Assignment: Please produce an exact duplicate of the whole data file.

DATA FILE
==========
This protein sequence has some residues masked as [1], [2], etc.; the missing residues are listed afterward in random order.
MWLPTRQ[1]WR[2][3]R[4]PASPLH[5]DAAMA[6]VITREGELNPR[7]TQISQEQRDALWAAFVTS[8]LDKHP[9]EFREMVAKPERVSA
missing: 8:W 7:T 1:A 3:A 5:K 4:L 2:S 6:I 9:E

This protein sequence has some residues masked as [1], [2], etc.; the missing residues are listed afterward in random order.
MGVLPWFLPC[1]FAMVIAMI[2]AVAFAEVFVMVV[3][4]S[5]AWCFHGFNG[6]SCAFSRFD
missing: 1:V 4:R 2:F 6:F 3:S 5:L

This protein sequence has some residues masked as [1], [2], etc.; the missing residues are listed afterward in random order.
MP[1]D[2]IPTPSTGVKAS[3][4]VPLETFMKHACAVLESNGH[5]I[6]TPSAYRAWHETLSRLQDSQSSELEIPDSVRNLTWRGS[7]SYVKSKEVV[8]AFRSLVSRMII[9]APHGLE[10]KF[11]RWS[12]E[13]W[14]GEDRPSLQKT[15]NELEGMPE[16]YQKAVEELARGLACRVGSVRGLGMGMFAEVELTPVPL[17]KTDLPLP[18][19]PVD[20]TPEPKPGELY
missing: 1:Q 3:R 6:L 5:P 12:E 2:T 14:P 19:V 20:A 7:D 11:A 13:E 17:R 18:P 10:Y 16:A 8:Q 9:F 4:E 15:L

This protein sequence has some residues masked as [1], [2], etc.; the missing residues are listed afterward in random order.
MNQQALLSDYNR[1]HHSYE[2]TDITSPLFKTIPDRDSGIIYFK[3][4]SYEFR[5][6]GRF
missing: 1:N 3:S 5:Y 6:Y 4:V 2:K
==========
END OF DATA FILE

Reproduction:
This protein sequence has some residues masked as [1], [2], etc.; the missing residues are listed afterward in random order.
MWLPTRQ[1]WR[2][3]R[4]PASPLH[5]DAAMA[6]VITREGELNPR[7]TQISQEQRDALWAAFVTS[8]LDKHP[9]EFREMVAKPERVSA
missing: 8:W 7:T 1:A 3:A 5:K 4:L 2:S 6:I 9:E

This protein sequence has some residues masked as [1], [2], etc.; the missing residues are listed afterward in random order.
MGVLPWFLPC[1]FAMVIAMI[2]AVAFAEVFVMVV[3][4]S[5]AWCFHGFNG[6]SCAFSRFD
missing: 1:V 4:R 2:F 6:F 3:S 5:L

This protein sequence has some residues masked as [1], [2], etc.; the missing residues are listed afterward in random order.
MP[1]D[2]IPTPSTGVKAS[3][4]VPLETFMKHACAVLESNGH[5]I[6]TPSAYRAWHETLSRLQDSQSSELEIPDSVRNLTWRGS[7]SYVKSKEVV[8]AFRSLVSRMII[9]APHGLE[10]KF[11]RWS[12]E[13]W[14]GEDRPSLQKT[15]NELEGMPE[16]YQKAVEELARGLACRVGSVRGLGMGMFAEVELTPVPL[17]KTDLPLP[18][19]PVD[20]TPEPKPGELY
missing: 1:Q 3:R 6:L 5:P 12:E 2:T 14:P 19:V 20:A 7:D 11:A 13:E 17:R 18:P 10:Y 16:A 8:Q 9:F 4:E 15:L

This protein sequence has some residues masked as [1], [2], etc.; the missing residues are listed afterward in random order.
MNQQALLSDYNR[1]HHSYE[2]TDITSPLFKTIPDRDSGIIYFK[3][4]SYEFR[5][6]GRF
missing: 1:N 3:S 5:Y 6:Y 4:V 2:K